Dale Lee Cowles

August 23, 1945April 7, 2021

Dale Lee Cowles. Husband. Father. Brother. Friend. Incessant eater of peanuts.

On April 7, 2021, at 3:32 PM, Dale moved on peacefully, surrounded by family. A champion of hard work, a believer in truth, and a man of Christ — he was as kind and stubborn to his last as he was throughout his best. Praying with family and insisting on taking care of himself every step of the way, he told jokes with a wink of the eye, even as he lay on his hospital bed.

Dale was the grandson of a dirt farmer and the son of a sharecropper. He saw his father, with just an eighth-grade education, become a small business owner. And in his own time, Dale became the first in his family to graduate from college. Albeit with a 1.9 GPA, this was much appreciated by his children. Every suspect report card they received was met with the reminder that they’d done better than he had.

Next to God and his family, Dale loved his country with all his heart. He served in the U.S. Navy during his younger years. Initially assigned to the dignified position of a Navy mechanic, he was quickly reminded that he’d inherited none of his father’s mechanical fortitude. Not to be deterred from being helpful, Dale created his own position: Chief Educational Petty Officer. He sold his superior on the idea by promising he’d get the man featured in the Navy’s Stars & Stripes magazine. A promise which he dutifully fulfilled.

Born and raised in Iowa, Dale came to Seattle with little more than a suitcase, a few hundred dollars, and a job offer. He eventually went on to build one of the most well-respected employee benefits divisions in the region at Kibble & Prentice (KPI). Founder of CHARM school (Client Helpfulness And Relationships Methods), Dale developed a culture at KPI that lives on to this day. It’s one where integrity rules, kindness abounds, and life-long relationships are fostered.

A mentor and a friend, Dale wasn’t afraid to pull any punches with constructive criticism. Luckily for us all, he believed in doing so behind closed doors. And as private as he was with his feedback, he was equally as boisterous with his praise. He used everything from Cowles Crowns (small stickers given for exemplary acts) to kazoos at company meetings and baseball practices to honor and bolster a community focused on success.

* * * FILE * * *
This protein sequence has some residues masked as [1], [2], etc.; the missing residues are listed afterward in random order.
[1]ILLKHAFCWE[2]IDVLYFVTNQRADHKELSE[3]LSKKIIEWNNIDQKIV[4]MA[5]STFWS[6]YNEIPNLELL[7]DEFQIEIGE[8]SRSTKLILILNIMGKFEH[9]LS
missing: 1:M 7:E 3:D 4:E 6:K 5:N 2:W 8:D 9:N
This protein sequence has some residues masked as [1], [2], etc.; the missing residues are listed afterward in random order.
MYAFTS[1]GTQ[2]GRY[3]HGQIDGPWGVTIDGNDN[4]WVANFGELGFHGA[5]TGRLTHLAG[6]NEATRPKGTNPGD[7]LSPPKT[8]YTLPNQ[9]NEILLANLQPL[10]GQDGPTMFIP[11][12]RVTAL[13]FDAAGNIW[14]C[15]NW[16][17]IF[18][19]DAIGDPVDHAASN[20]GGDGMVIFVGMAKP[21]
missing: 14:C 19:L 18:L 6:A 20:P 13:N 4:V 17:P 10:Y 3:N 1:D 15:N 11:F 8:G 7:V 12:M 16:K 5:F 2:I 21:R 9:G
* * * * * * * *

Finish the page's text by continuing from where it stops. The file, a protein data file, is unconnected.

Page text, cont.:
Dale taught those around him to recognize and celebrate achievements. He practiced the act of smiling with your eyes, being sure to raise your cheekbones and focus on eye contact. And he was always quick to remind you about the universal truth of people — that we all have a tattoo on our forehead that says “Make Me Feel Important.”

Dale’s driving was as legendary as his depth perception. A 59 MPH left lane warrior, he could frequently be spotted shaking his head at those whizzing by on the right while belting out Bible hymns and listening to self-development seminars. And his singing voice was dare we say, memorable. If not for its volume, definitely for its inability to stay on key.

A baseball enthusiast, his family regularly lamented that if Dale could pick a second religion it would undoubtedly be found on the diamond. A truth which his son Casey carries on today.

As a young Navy man, Dale began his martial arts training. It proved to be a wise athletic pursuit. For while his fleetness of feet gave quicksand a run for its money, his catlike reflexes were capable of stopping a 100 MPH fastball to the face. And while his wicked precision earned him a second degree blackbelt in karate, be not confused. A gentleman and a teddy bear he held within. After all, he met the love of his life over sheets and underwear — kindly accepting her admonishment of how he treated his fitted sheet. (Sheets are meant to be folded and not stuffed into pillowcases, should you too need a Mary Rae lesson.)

Dale was the kind of man who couldn’t refrain from helping people, whether they wanted it or not. And because he could always see so much potential, there was so much advice to give. It’s a legacy that lives on through his daughter Sabrina, though she’s built upon his ‘helpfulness’ and keeps her guidance relegated to her counseling clients.

A shocking romantic, Dale was known to invite Mary Rae onto the deck for a spectacular sunset or particularly large full moon. He believed in pulling out a lady’s chair, opening her door, and sending his wife love notes (some of which were for her eyes only). And let us all not forget about Dale’s handwritten blurbs. He kept a collection of witty cowboy cards that he used for any and all occasions. His passion for the written word is carried on by his daughter Mikaela, who wholeheartedly embraces his belief that words have power.

He is survived by his wife, Mary Rae; his children, Sabrina Hickel (Doug), Casey Cowles, and Mikaela Judd (Garrett); his grandchildren, Meghan Hickel, Riley Hickel, Ryan Hickel, and Penellope Judd; his brother Doyle Cowles (Lori); and all of the amazing men and women he mentored.

A man of faith, he was confident in where he was going. (Daddy, we’re so grateful we’ll be able to join you again one day.) He believed God called him to create great environments where great people could build success. That’s what he did over the years, working closely with Junior Achievement, the Innovation and Entrepreneurship Center of Seattle University, Seattle Urban Academy, and CHRISTSA, where he served as Chairman of the Board, amongst other roles.

A small, family-only graveside service will be held on April 17. Once larger gatherings are allowed, a memorial will be held. If you would like notice of the memorial, please email: